Target's big boss -- guy name of Robert Ulrich, who was amazing on Vega$, no? -- is about to step down, which, says a Fortune cover story not yet online, is a big deal. (The headline: "Target's Inner Circle.") Like, it's a very big deal: "Target enters what promises to be one of the most tumultuous periods in its 46-year history, starting with a leadership change as critical as Sam Walton's retirement was to Wal-Mart in 1988 or Jack Welch's departure was to General Electric in 2001." Which is why the mag spends nearly 6,000 words charting the Target's rise from flyover discounter to megachain.
Much of the piece has to do with Target's so-called "creative cabinet," which the magazine describes as "an elite, secret team composed of a dozen people of all ages, interests, and nationalities" who send top-secret e-mails to Target's "marketing guru" Michael Francis. "Like a CIA agent's field documents, they provide on-the-ground intel dissecting, for example, anime culture in Tokyo or heralding the return of a more vintage look for Christmas in London." And not a single member of the cabinet's named in the story -- except one. And, yes, he's a Dallas resident with whom we're very familiar. The excerpt after the jump. (Update: The story is now available here.)
One cabinet member who agreed to be named is 80-year-old Liener Temerlin, founder of agency Temerlin McClain. Temerlin's qualification for membership: Francis was struck by "the way his brain worked." Temerlin suggested that Target become the founding sponsor of the AFI Dallas International Film Festival. The company signed on, and the festival, now in its second year, features a Target filmmaker award, a Target documentary prize, and natch the Target Festival Lounge. Target's bull's-eye will be on prominent display for the expected 45,000 film watchers and stars like Charlize Theron, and the festival's 700 volunteers will be wearing red jackets with Target logos. "Michael likes ideas that have legs," says Temerlin.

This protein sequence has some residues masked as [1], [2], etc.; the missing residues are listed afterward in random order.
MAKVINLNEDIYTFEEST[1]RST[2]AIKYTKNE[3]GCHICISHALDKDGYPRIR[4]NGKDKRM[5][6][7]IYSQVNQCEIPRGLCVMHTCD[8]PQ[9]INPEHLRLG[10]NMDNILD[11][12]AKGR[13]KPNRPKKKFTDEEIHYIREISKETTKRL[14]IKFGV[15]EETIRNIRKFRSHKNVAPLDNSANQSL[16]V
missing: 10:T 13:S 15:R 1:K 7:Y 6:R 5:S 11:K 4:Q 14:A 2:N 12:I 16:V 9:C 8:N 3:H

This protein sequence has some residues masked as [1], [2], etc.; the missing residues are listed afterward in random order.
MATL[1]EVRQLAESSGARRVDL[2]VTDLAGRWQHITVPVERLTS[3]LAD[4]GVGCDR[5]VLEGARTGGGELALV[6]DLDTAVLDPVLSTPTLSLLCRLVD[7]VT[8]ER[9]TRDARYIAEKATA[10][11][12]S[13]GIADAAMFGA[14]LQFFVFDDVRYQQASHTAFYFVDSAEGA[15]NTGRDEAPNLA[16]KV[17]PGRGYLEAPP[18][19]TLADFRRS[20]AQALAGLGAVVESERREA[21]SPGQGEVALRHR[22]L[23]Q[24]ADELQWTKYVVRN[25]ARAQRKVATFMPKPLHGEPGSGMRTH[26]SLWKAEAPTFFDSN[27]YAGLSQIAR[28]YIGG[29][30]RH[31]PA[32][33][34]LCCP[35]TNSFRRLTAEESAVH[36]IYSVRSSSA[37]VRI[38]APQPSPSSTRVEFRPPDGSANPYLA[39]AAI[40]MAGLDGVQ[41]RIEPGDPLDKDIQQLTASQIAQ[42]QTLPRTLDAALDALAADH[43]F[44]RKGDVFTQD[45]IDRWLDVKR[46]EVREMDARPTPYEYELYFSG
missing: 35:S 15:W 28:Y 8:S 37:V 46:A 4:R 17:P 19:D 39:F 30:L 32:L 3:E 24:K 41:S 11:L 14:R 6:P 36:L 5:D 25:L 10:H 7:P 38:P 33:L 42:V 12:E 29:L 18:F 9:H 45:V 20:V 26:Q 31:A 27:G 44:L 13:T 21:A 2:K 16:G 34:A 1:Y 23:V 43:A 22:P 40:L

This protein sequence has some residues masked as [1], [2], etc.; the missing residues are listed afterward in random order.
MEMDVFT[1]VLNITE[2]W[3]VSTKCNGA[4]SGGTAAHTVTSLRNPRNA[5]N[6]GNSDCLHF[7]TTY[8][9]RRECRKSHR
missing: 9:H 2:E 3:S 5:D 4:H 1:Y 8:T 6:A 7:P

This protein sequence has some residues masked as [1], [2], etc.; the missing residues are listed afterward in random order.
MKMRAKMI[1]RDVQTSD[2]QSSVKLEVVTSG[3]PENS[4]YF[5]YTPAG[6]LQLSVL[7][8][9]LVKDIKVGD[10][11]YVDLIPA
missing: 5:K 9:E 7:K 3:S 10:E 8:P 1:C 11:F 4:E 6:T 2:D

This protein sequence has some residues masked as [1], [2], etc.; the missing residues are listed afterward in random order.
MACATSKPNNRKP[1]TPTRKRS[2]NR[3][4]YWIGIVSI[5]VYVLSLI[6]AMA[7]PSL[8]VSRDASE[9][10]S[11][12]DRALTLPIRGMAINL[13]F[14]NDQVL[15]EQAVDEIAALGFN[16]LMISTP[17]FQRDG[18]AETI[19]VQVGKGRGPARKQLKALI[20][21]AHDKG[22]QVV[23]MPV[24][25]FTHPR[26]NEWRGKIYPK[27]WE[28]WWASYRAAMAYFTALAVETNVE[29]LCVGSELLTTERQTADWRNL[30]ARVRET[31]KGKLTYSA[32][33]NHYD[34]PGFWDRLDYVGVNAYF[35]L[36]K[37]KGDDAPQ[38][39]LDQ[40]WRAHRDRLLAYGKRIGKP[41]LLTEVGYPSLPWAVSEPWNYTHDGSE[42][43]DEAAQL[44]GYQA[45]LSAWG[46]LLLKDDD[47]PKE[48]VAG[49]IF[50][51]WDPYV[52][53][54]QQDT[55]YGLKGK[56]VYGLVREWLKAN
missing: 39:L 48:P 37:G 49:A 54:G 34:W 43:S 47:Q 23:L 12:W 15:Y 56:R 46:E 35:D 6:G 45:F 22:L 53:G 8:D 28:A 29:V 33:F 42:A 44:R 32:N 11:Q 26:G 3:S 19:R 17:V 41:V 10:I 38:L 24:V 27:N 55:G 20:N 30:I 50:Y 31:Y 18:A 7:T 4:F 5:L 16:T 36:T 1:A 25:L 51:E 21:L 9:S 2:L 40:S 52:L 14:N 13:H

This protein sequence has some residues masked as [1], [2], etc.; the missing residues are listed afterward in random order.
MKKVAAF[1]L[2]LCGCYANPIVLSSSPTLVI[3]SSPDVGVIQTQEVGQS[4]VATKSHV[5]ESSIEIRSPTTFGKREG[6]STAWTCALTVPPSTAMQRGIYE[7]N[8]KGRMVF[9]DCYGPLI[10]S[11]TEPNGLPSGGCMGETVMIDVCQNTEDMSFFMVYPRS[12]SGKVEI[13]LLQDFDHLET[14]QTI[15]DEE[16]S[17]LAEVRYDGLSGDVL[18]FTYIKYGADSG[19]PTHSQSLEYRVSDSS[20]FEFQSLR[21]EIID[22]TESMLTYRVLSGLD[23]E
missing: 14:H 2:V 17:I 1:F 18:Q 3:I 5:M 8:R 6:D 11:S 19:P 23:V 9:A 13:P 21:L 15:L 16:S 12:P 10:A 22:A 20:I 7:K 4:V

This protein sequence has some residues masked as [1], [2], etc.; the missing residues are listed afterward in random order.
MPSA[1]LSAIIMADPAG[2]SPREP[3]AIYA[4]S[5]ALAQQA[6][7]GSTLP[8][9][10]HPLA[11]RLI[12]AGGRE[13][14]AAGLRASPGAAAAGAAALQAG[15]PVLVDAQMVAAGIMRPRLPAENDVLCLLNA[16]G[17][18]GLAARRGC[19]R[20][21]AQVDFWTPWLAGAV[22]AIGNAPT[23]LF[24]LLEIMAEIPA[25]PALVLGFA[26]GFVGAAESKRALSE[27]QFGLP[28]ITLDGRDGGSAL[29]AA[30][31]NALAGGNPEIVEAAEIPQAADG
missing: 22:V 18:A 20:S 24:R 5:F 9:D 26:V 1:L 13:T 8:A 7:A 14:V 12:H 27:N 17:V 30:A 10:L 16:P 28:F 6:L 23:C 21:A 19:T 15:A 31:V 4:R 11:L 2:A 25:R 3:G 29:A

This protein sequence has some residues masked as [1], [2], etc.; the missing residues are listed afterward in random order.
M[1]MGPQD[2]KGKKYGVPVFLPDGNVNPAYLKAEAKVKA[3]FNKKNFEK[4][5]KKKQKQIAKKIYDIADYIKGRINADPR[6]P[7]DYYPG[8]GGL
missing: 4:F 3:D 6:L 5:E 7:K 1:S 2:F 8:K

Even Temerlin doesn't know what other group members are up to, though, because unlike almost every other "cabinet" on the globe, Target's never actually meets. "There's no power in bringing them together as a body," Francis says. "The power is in their working independently. We're the cross-pollinator. We're the integrator."
We Believe Local Journalism is Critical to the Life of a City
Engaging with our readers is essential to the Observer's mission. Make a financial contribution or sign up for a newsletter, and help us keep telling Dallas's stories with no paywalls.